What’s interesting to know is that not only is there a higher retention rate among referrals, if you have an ERP in place, it may very well lead to an increased retention rate among your current workforce too. The reason being is that in order to refer someone, your employees will probably have a good think about why your organisation is such a cool place to work. In the end this may lead to them being more loyal to the company and wanting to stay longer.
#5 Good Source for Passive Candidates
Sometimes it seems as if the best candidates for the job are already in a job. Clearly you won’t be able to speak to these people as easily. This is where your employees might save the day (again). Because if you’re in a job, happily enough and enjoying what you do, you’re probably not even thinking about going elsewhere. And then you speak with a good friend who is raving about the company he or she works for, telling you they’re hiring and that you might be perfect for the role. You really like your friend – obviously – and you know that you guys have a lot in common and that you share the same values. In that case you’re likely to think ‘Why not give it a try and go for an initial chat’. And this is how having an Employe Referral Programme can open up this whole new pool of passive candidates.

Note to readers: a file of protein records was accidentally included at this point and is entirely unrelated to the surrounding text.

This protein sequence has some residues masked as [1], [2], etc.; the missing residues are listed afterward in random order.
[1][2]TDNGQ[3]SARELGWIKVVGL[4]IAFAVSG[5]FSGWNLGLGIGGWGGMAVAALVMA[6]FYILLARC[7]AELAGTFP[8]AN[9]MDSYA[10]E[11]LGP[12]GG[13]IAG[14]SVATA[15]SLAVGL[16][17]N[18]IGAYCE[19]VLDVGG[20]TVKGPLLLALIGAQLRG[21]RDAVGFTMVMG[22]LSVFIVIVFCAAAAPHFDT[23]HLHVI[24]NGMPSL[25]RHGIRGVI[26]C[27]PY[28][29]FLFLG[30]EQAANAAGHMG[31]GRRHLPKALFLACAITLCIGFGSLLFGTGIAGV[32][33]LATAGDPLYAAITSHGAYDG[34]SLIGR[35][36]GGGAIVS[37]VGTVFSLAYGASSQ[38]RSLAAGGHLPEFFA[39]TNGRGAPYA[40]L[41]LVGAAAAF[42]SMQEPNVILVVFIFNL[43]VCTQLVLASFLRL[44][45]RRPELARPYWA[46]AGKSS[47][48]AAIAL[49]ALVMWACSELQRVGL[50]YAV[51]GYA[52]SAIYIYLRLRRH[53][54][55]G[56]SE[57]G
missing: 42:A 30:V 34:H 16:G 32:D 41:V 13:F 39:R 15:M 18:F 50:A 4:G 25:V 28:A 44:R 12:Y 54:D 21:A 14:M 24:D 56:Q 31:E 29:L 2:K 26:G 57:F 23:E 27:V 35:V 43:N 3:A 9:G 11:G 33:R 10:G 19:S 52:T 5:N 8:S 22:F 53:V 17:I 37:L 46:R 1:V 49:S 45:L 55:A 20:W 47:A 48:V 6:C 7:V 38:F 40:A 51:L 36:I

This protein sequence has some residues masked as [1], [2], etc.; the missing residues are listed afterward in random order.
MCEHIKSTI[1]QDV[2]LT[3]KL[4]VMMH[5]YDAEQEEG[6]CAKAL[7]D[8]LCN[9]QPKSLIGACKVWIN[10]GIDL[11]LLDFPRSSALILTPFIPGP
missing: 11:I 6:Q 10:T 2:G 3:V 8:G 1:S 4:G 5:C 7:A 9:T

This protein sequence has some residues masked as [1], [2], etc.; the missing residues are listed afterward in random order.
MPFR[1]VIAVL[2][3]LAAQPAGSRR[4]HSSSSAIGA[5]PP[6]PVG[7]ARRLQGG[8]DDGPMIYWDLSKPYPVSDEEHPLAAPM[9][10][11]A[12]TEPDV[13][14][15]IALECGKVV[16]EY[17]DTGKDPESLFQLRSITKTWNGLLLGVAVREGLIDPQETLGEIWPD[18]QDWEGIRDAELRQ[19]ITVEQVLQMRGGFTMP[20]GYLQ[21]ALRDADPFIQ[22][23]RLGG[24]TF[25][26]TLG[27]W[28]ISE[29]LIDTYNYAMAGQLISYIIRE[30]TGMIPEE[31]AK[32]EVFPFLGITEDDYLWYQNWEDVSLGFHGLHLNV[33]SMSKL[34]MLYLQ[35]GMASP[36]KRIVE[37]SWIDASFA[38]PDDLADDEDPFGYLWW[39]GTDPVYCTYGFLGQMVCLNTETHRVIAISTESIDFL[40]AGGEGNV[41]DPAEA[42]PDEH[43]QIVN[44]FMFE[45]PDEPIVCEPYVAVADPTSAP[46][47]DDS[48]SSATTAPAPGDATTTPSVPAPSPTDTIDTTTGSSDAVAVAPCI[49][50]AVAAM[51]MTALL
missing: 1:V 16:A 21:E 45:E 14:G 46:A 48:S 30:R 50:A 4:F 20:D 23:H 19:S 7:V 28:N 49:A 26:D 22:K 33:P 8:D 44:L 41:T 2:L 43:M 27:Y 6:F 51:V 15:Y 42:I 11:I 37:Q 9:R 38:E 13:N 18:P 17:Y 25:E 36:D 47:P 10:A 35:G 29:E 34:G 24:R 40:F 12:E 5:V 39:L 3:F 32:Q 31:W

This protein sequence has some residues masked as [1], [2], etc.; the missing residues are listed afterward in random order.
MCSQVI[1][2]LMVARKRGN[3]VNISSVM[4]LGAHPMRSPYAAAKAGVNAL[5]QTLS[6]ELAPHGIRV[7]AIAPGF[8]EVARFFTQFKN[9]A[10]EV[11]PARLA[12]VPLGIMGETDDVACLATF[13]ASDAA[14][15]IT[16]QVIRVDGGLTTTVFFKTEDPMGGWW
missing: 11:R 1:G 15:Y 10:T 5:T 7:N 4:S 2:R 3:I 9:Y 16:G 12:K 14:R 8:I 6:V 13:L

#6 Celebrate Your Employees
Employee engagement is super important, we don’t need to tell you that. We wrote a post about how HR tech drives employee engagement a few weeks ago, you can click here if you want to read more about it. What this has to do with employee referrals? More than you think. Relying on employee referrals is like saying ‘You know us better than anyone. You know exactly what we stand for, we trust you completely with our most important task – finding the right people’ to your employees. It’s one of the most powerful ways of showing your workforce you appreciate and trust them.
#7 Easier to Find Specialists
This one is very similar to #5. People often ‘hang out’ with similar people, or are somehow connected anyhow. The same goes for the different specialists you have in your workforce. Chances are they know quite a few people in their area of expertise that work for other companies. As is often the case with experts and specialist work, it’s not very easy to find good candidates. All the more reason to tap into every possible source, and employee referrals could be a massive help here.
A Final Thought
Of course, we’re not suggesting you put all your eggs in one basket. There are numerous different recruitment channels you can use, so why not test a few of them. Not using employee referrals at all however, is something we don’t really understand. Why wouldn’t you? When it comes to recruiting the right people, surely you can use all the help you can get? Especially if that help brings you better quality candidates while increasing employee happiness and retention levels at the same time… Like we said before, it’s a no-brainer.